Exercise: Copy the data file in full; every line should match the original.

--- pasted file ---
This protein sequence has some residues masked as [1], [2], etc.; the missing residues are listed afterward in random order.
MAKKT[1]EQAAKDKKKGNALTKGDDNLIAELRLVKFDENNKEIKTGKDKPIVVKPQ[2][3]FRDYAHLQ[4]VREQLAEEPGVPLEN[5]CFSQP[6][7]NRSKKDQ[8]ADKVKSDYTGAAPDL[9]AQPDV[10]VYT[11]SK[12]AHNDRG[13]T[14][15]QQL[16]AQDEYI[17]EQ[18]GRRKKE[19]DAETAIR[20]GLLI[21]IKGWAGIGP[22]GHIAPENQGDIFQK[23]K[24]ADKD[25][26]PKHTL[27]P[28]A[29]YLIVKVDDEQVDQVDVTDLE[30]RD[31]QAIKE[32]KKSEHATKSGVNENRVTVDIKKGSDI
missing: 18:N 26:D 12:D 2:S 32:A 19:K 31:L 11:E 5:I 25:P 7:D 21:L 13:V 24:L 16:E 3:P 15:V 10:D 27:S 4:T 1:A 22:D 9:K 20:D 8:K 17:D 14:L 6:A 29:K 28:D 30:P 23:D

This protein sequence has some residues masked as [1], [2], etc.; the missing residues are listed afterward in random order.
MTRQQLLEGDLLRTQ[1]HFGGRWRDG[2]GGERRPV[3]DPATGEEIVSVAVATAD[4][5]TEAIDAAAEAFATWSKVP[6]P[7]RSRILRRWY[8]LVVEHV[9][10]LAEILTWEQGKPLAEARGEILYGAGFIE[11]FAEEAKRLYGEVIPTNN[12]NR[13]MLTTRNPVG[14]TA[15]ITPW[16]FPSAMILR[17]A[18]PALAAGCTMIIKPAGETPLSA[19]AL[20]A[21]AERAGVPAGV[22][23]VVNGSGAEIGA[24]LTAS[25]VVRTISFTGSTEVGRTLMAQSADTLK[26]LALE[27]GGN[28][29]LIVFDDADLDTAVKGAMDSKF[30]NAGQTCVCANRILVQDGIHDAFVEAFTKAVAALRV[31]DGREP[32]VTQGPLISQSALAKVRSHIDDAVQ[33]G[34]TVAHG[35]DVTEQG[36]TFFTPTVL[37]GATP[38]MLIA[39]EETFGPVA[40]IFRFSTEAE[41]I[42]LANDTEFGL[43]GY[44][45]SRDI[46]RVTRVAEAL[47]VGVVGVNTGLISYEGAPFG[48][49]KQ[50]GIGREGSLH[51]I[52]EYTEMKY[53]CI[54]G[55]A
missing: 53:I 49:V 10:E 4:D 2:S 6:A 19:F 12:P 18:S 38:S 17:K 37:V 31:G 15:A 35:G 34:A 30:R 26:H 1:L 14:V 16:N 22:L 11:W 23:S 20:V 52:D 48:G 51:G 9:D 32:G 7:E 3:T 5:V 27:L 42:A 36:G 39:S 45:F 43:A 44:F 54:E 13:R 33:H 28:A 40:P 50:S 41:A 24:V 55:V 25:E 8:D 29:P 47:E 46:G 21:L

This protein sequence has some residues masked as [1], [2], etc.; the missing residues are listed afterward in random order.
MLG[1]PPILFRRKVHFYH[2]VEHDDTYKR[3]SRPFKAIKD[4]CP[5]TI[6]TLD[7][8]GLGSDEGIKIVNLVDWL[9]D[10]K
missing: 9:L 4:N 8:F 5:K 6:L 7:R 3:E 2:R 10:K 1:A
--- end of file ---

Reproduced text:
This protein sequence has some residues masked as [1], [2], etc.; the missing residues are listed afterward in random order.
MAKKT[1]EQAAKDKKKGNALTKGDDNLIAELRLVKFDENNKEIKTGKDKPIVVKPQ[2][3]FRDYAHLQ[4]VREQLAEEPGVPLEN[5]CFSQP[6][7]NRSKKDQ[8]ADKVKSDYTGAAPDL[9]AQPDV[10]VYT[11]SK[12]AHNDRG[13]T[14][15]QQL[16]AQDEYI[17]EQ[18]GRRKKE[19]DAETAIR[20]GLLI[21]IKGWAGIGP[22]GHIAPENQGDIFQK[23]K[24]ADKD[25][26]PKHTL[27]P[28]A[29]YLIVKVDDEQVDQVDVTDLE[30]RD[31]QAIKE[32]KKSEHATKSGVNENRVTVDIKKGSDI
missing: 18:N 26:D 12:D 2:S 32:A 19:K 31:L 11:E 5:I 25:P 7:D 21:L 13:V 24:L 16:E 3:P 15:V 10:D 27:S 4:T 1:A 22:D 9:K 20:D 8:K 17:D 14:L 6:A 29:K 28:D 30:P 23:D

This protein sequence has some residues masked as [1], [2], etc.; the missing residues are listed afterward in random order.
MTRQQLLEGDLLRTQ[1]HFGGRWRDG[2]GGERRPV[3]DPATGEEIVSVAVATAD[4][5]TEAIDAAAEAFATWSKVP[6]P[7]RSRILRRWY[8]LVVEHV[9][10]LAEILTWEQGKPLAEARGEILYGAGFIE[11]FAEEAKRLYGEVIPTNN[12]NR[13]MLTTRNPVG[14]TA[15]ITPW[16]FPSAMILR[17]A[18]PALAAGCTMIIKPAGETPLSA[19]AL[20]A[21]AERAGVPAGV[22][23]VVNGSGAEIGA[24]LTAS[25]VVRTISFTGSTEVGRTLMAQSADTLK[26]LALE[27]GGN[28][29]LIVFDDADLDTAVKGAMDSKF[30]NAGQTCVCANRILVQDGIHDAFVEAFTKAVAALRV[31]DGREP[32]VTQGPLISQSALAKVRSHIDDAVQ[33]G[34]TVAHG[35]DVTEQG[36]TFFTPTVL[37]GATP[38]MLIA[39]EETFGPVA[40]IFRFSTEAE[41]I[42]LANDTEFGL[43]GY[44][45]SRDI[46]RVTRVAEAL[47]VGVVGVNTGLISYEGAPFG[48][49]KQ[50]GIGREGSLH[51]I[52]EYTEMKY[53]CI[54]G[55]A
missing: 53:I 49:V 10:E 4:D 2:S 6:A 19:F 12:P 18:S 38:S 17:K 37:V 31:G 15:A 35:G 34:A 30:R 26:H 1:L 14:V 16:N 22:L 11:W 23:S 20:V 52:D 48:G 51:G 9:D 32:G 7:E 3:T 5:V 27:L 42:A 36:G 39:S 45:F 43:A 44:F 54:E 13:R 33:H 28:A 40:P 50:S 41:A 24:V 55:V 25:E 8:D 29:P 47:E 46:G 21:L

This protein sequence has some residues masked as [1], [2], etc.; the missing residues are listed afterward in random order.
MLG[1]PPILFRRKVHFYH[2]VEHDDTYKR[3]SRPFKAIKD[4]CP[5]TI[6]TLD[7][8]GLGSDEGIKIVNLVDWL[9]D[10]K
missing: 9:L 4:N 8:F 5:K 6:L 7:R 3:E 2:R 10:K 1:A